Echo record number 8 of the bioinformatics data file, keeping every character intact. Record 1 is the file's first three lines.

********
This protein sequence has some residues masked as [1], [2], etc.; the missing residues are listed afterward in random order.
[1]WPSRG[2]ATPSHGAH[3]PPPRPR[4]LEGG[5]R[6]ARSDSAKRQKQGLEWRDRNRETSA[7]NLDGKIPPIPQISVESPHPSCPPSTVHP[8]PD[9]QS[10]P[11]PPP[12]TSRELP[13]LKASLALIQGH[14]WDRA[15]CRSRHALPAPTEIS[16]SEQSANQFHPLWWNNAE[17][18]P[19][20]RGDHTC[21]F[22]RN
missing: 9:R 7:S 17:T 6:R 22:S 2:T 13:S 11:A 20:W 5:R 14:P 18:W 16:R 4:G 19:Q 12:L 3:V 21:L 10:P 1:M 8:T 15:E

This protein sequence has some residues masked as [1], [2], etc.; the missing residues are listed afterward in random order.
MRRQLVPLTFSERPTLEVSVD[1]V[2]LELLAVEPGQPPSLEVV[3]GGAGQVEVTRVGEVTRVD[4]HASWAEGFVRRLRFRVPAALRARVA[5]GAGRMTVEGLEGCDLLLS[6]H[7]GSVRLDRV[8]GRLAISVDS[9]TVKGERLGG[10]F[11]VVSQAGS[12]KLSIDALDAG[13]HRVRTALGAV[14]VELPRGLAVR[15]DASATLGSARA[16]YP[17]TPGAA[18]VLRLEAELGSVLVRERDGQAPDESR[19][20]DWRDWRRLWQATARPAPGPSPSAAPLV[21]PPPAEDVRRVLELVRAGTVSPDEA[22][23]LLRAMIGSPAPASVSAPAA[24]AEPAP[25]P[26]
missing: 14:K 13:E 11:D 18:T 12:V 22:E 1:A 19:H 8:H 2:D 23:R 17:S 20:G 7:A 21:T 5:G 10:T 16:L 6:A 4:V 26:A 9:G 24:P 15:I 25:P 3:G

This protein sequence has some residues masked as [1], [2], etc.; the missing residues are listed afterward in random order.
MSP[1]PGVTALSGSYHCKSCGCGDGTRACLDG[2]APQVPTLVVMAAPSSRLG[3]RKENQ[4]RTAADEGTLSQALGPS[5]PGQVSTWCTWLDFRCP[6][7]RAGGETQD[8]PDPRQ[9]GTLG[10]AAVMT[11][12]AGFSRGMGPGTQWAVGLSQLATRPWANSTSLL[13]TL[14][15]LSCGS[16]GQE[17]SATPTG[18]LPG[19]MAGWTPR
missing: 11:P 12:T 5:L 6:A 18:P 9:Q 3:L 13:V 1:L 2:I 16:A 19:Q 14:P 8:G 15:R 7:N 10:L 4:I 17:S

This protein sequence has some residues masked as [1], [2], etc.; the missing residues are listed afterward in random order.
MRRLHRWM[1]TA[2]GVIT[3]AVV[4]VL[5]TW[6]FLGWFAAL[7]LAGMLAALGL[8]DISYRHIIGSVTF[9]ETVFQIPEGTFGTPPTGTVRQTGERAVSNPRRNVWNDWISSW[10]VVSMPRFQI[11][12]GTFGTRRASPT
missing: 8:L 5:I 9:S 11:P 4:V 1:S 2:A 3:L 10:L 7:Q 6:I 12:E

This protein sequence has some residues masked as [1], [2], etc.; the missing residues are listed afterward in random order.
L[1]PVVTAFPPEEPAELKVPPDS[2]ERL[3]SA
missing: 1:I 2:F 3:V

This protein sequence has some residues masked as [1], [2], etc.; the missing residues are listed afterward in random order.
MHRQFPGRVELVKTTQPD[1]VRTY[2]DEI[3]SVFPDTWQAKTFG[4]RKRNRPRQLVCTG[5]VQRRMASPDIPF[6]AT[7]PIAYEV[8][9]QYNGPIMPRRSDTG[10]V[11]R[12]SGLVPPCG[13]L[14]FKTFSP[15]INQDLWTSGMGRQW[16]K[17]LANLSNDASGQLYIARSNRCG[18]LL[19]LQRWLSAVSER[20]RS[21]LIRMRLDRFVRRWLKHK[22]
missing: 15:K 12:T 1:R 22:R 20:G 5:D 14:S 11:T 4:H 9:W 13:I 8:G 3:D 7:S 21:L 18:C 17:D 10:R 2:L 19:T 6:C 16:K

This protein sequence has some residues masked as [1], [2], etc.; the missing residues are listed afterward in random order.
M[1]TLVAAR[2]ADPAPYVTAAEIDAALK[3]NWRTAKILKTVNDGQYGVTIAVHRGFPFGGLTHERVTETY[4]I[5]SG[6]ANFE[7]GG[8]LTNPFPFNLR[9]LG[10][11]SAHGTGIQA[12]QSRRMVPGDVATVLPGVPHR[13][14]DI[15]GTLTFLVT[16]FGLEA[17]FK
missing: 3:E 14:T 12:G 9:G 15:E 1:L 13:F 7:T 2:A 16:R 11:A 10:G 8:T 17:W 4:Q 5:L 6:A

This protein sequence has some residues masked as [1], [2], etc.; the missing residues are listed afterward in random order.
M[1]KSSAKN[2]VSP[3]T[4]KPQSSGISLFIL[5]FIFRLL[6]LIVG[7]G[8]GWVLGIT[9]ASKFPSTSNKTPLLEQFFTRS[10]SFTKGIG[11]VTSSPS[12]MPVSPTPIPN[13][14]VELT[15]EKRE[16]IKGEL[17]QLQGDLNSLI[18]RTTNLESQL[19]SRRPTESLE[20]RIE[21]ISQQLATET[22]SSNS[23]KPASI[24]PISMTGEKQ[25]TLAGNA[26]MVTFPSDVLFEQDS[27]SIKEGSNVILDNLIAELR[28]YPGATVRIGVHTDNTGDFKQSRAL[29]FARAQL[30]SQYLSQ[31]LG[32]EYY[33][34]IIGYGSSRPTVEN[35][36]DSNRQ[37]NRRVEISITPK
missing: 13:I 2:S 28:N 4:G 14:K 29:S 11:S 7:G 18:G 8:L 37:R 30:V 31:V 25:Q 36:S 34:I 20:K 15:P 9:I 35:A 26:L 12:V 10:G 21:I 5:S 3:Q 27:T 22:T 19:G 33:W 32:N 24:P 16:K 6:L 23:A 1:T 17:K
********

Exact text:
This protein sequence has some residues masked as [1], [2], etc.; the missing residues are listed afterward in random order.
M[1]KSSAKN[2]VSP[3]T[4]KPQSSGISLFIL[5]FIFRLL[6]LIVG[7]G[8]GWVLGIT[9]ASKFPSTSNKTPLLEQFFTRS[10]SFTKGIG[11]VTSSPS[12]MPVSPTPIPN[13][14]VELT[15]EKRE[16]IKGEL[17]QLQGDLNSLI[18]RTTNLESQL[19]SRRPTESLE[20]RIE[21]ISQQLATET[22]SSNS[23]KPASI[24]PISMTGEKQ[25]TLAGNA[26]MVTFPSDVLFEQDS[27]SIKEGSNVILDNLIAELR[28]YPGATVRIGVHTDNTGDFKQSRAL[29]FARAQL[30]SQYLSQ[31]LG[32]EYY[33][34]IIGYGSSRPTVEN[35][36]DSNRQ[37]NRRVEISITPK
missing: 13:I 2:S 28:N 4:G 14:K 29:S 11:S 7:G 18:G 8:L 37:R 30:V 31:V 25:Q 36:S 34:I 20:K 15:P 9:I 35:A 26:L 12:V 10:G 21:I 5:S 3:Q 27:T 22:T 19:G 33:W 32:N 24:P 16:K 6:L 23:A 1:T 17:K